Manhattan has been completely recreated almost from the beginning of colonization. save for the northwest tip at Inwood Hill Park "...a living piece of old New York. Evidence of its prehistoric roots exists as dramatic caves, valleys, and ridges left as the result of shifting glaciers. Evidence of its uninhabited state afterward remains as its forest and salt marsh (the last natural one in Manhattan), and evidence of its use by Native Americans in the 17th century continues to be discovered. Much has occurred on the land that now composes Inwood Hill Park since the arrival of European colonists in the 17th and 18th centuries, but luckily, most of the park was largely untouched by the wars and development that took place."

And they are both great places to ride English 3-speed bikes!

Good history.
My first time in NYC was 1970 with my Mother (Midnight Cowboy, Taxi driver..).
As an adult, my wife and I visit at least once a year and search out some of our favourite
places (Fanelli's etc)
and to look for some new ones.
Last November we spent a pleasant and expensive afternoon at
the Campbell Apartments in Grand Central Station.
We didn't see the ghost...
Never ridden a bike though.

BigChief 04-27-19 08:41 PM

All these years later and we're still scorching!

ascherer 04-27-19 09:29 PM


Originally Posted by gster (Post 20903977)
Good history.
My first time in NYC was 1970 with my Mother (Midnight Cowboy, Taxi driver..).
As an adult, my wife and I visit at least once a year and search out some of our favourite
places (Fanelli's etc)
and to look for some new ones.
Last November we spent a pleasant and expensive afternoon at
the Campbell Apartments in Grand Central Station.
We didn't see the ghost...
Never ridden a bike though.

Next time you're here, let me know!

gster 04-28-19 05:35 AM


Originally Posted by ascherer (Post 20904070)
Next time you're here, let me know!

Will do,
probably in the fall.

gster 04-28-19 05:47 AM

They're Still Out There
https://cimg3.ibsrv.net/gimg/bikefor...1937859cd0.jpg
A Triumph Ladies 3 Speed (early '70's ?)
for sale here in Toronto.
$100.00 OBO.
Looks to be fairly clean and complete.
https://cimg3.ibsrv.net/gimg/bikefor...fa11b6ea84.jpg
1930 Hercules Update.
I've taken the NOS rim and hub to a bike shop (Riders)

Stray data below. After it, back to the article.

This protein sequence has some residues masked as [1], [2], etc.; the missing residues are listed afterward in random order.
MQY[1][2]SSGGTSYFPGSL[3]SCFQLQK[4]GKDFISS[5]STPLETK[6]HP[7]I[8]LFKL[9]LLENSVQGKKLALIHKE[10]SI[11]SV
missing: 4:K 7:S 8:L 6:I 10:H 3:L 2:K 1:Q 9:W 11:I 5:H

near me to have a front wheel built.
I thought I might do it myself but this way
I know it will:
a- get done
b-be built properly
Should be ready for Tuesday...
These rod brakes/brackets etc are a real devil to
install and set up....

clubman 04-28-19 08:36 AM

1 Attachment(s)

Originally Posted by gster (Post 20902101)

It has a certain symmetry with that contraption in front of the store. 1941, made by Williams, a 3/16" gauge and 180mm arm. Could be NOS.

gster 04-28-19 03:15 PM


Originally Posted by clubman (Post 20904463)
It has a certain symmetry with that contraption in front of the store. 1941, made by Williams, a 3/16" gauge and 180mm arm. Could be NOS.

Nice.
Maybe post on the CCM forum as there's a guy
looking for stuff for a project bike.

BigChief 04-28-19 04:32 PM


Originally Posted by gster (Post 20904297)
They're Still Out There
https://cimg3.ibsrv.net/gimg/bikefor...1937859cd0.jpg
A Triumph Ladies 3 Speed (early '70's ?)
for sale here in Toronto.
$100.00 OBO.
Looks to be fairly clean and complete.
https://cimg3.ibsrv.net/gimg/bikefor...fa11b6ea84.jpg
1930 Hercules Update.
I've taken the NOS rim and hub to a bike shop (Riders)
near me to have a front wheel built.
I thought I might do it myself but this way
I know it will:
a- get done
b-be built properly
Should be ready for Tuesday...
These rod brakes/brackets etc are a real devil to
install and set up....

Are those the old style short rod brake handlebar grips I see? Where did you find them?

gster 04-28-19 05:00 PM


Originally Posted by BigChief (Post 20904991)
Are those the old style short rod brake handlebar grips I see? Where did you find them?

The complete bar set came from a company in Owen Sound (Canada)
that mainly does motorcycle salvage but must have bought out an
old bicycle shop.
Lot's of NOS stock.
Hoop Rider
https://www.hoopriderparts.com/category/bicycle%20parts
worth checking out.
Check the drop down menu

gster 04-28-19 05:28 PM


Originally Posted by BigChief (Post 20904991)
Are those the old style short rod brake handlebar grips I see? Where did you find them?

I've had to take some liberties with this bike as
some of the plated parts were too far gone.
Wheels, tires, cranks, Chain ring, bars, chain are all new or NOS.
The frame, fork, seat post and brake linkage, original.
I've probably spent more on this one than any other bike but
hope it will be worthwhile.

Bike-$75.00 (delivered)
Back wheel NOS -$20.00
SA Freewheel-free
Chain-$15.00
Pedals-$25.00
Cotters-$4.00
Half link-$5.00
Bar set (used)-$35.00
Saddle-from stock
Front rim NOS -$20
Front spindle - $16.00
Wheel Build -$100.00
New Tyres/tubes -free
New brake pads-free
Rust remover-$35.00
Paint/grease /bearings/supplies -$15.00
Time spent -Priceless

Still looking for a rear reflector and a
front fender emblem.
I'd like to finish this one up as I've pulled the
old boat of the garage today....
https://cimg3.ibsrv.net/gimg/bikefor...2cf0ffb475.jpg

3speedslow 04-28-19 06:42 PM

Damn! I was wondering when it would show up again! Hoot!!

rickpaulos 04-28-19 09:26 PM


Originally Posted by gster (Post 20894431)
That's the right answer.
I'm just impatient and cheap.
I'll have access to some free welding/favours next month.

A proper fix would be brass brazing. Most lugged frames were brass brazed, not welded.

PeterLYoung 04-29-19 03:01 AM

Restoration of 1948 Humber Beeston Clubman